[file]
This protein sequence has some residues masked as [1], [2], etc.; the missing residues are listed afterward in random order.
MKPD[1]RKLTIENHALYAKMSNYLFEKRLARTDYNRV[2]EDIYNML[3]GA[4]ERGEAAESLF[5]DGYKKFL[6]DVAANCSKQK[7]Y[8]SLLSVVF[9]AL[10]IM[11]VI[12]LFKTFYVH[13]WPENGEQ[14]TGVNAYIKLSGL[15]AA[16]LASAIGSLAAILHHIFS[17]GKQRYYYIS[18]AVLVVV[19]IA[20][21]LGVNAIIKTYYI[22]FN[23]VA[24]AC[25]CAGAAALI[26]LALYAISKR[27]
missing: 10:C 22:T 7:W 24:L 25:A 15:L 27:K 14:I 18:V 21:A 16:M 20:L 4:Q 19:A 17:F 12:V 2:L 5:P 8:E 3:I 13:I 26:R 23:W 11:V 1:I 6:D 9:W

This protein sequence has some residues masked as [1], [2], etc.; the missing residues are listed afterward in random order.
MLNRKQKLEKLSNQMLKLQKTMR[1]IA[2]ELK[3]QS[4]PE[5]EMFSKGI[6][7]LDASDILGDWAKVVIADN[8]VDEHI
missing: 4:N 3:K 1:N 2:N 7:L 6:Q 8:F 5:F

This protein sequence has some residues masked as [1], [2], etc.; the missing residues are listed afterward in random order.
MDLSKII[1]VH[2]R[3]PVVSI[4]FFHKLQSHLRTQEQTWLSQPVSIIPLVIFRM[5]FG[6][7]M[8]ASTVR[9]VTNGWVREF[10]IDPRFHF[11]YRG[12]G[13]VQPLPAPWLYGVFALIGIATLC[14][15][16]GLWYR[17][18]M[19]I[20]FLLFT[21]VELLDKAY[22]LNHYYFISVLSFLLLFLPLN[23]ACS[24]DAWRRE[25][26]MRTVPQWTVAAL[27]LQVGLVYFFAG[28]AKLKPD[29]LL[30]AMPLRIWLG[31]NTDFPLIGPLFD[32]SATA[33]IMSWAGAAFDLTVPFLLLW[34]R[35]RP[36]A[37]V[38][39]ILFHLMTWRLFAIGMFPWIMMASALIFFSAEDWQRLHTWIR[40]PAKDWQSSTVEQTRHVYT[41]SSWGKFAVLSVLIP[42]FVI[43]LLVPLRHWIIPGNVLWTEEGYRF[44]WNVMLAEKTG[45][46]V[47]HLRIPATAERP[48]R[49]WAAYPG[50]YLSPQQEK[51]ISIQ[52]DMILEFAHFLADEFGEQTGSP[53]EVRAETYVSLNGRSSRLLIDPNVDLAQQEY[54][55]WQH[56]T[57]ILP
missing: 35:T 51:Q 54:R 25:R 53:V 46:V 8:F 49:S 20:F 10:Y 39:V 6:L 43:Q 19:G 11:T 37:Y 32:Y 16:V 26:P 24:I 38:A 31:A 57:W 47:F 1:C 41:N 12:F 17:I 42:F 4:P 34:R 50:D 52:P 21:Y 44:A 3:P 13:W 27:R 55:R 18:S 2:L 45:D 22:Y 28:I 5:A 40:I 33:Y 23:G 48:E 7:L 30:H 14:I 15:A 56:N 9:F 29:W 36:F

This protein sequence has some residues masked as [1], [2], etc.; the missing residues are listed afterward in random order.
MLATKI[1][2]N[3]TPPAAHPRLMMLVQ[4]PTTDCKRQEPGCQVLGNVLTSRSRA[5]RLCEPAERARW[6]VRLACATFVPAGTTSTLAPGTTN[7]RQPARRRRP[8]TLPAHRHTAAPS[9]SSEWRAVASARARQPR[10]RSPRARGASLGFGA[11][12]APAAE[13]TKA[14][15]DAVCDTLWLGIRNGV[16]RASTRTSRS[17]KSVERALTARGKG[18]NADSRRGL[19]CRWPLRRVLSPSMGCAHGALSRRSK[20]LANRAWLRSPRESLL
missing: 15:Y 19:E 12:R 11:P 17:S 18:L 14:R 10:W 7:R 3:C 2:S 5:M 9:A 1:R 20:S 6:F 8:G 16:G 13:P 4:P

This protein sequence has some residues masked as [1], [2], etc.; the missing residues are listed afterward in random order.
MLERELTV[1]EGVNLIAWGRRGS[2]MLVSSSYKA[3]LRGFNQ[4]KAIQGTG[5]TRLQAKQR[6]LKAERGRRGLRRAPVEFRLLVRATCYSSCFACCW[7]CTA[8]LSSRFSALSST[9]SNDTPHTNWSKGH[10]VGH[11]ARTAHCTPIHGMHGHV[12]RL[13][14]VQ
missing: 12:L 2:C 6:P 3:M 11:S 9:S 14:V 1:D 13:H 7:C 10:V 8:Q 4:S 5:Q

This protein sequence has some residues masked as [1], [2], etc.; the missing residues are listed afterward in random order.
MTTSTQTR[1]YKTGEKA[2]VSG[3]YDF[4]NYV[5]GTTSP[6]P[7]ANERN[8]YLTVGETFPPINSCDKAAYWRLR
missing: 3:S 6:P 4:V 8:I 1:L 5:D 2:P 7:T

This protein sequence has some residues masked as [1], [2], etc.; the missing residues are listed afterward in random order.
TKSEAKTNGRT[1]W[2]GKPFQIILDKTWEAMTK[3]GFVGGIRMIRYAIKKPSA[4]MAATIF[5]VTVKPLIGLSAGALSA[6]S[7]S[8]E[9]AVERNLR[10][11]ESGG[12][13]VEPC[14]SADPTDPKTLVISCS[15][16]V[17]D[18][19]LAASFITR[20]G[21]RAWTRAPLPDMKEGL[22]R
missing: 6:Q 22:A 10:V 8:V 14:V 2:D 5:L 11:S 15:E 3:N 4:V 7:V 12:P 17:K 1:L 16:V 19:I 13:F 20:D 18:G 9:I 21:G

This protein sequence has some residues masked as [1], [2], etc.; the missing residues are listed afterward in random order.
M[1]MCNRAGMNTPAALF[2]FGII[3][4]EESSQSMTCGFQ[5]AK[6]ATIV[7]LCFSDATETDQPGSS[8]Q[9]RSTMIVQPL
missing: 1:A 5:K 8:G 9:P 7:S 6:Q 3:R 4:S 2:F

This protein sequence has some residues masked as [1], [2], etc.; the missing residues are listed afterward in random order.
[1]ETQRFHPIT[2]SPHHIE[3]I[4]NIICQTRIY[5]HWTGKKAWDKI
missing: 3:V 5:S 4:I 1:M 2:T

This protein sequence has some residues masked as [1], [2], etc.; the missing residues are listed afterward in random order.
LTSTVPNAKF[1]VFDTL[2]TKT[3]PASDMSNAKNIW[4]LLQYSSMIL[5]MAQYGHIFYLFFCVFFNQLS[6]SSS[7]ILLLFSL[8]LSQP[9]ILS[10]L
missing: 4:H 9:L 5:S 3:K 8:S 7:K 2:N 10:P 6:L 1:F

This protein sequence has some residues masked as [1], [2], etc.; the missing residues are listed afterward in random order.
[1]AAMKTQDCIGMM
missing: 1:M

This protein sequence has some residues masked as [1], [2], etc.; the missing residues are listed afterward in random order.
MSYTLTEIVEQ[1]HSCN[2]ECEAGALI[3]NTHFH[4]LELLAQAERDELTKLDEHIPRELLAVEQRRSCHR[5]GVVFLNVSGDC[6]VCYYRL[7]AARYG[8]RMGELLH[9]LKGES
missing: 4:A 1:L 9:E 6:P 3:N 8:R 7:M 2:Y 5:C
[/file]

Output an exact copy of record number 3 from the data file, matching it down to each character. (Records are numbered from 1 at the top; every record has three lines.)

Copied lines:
This protein sequence has some residues masked as [1], [2], etc.; the missing residues are listed afterward in random order.
MDLSKII[1]VH[2]R[3]PVVSI[4]FFHKLQSHLRTQEQTWLSQPVSIIPLVIFRM[5]FG[6][7]M[8]ASTVR[9]VTNGWVREF[10]IDPRFHF[11]YRG[12]G[13]VQPLPAPWLYGVFALIGIATLC[14][15][16]GLWYR[17][18]M[19]I[20]FLLFT[21]VELLDKAY[22]LNHYYFISVLSFLLLFLPLN[23]ACS[24]DAWRRE[25][26]MRTVPQWTVAAL[27]LQVGLVYFFAG[28]AKLKPD[29]LL[30]AMPLRIWLG[31]NTDFPLIGPLFD[32]SATA[33]IMSWAGAAFDLTVPFLLLW[34]R[35]RP[36]A[37]V[38][39]ILFHLMTWRLFAIGMFPWIMMASALIFFSAEDWQRLHTWIR[40]PAKDWQSSTVEQTRHVYT[41]SSWGKFAVLSVLIP[42]FVI[43]LLVPLRHWIIPGNVLWTEEGYRF[44]WNVMLAEKTG[45][46]V[47]HLRIPATAERP[48]R[49]WAAYPG[50]YLSPQQEK[51]ISIQ[52]DMILEFAHFLADEFGEQTGSP[53]EVRAETYVSLNGRSSRLLIDPNVDLAQQEY[54][55]WQH[56]T[57]ILP
missing: 35:T 51:Q 54:R 25:R 53:V 46:V 8:F 49:S 20:F 10:Y 39:V 6:L 43:Q 19:G 11:T 37:Y 32:Y 16:V 26:P 24:I 38:A 31:A 57:W 47:F 1:C 41:N 12:F 17:I 42:F 4:P 34:R 50:D 52:P 21:Y 44:A 3:P 13:W 27:R 55:R 18:S 2:L 45:D 22:Y 28:I 5:A 40:I 33:Y 23:G 48:E 7:L 30:H 14:I 15:A 56:N 9:F 29:W 36:F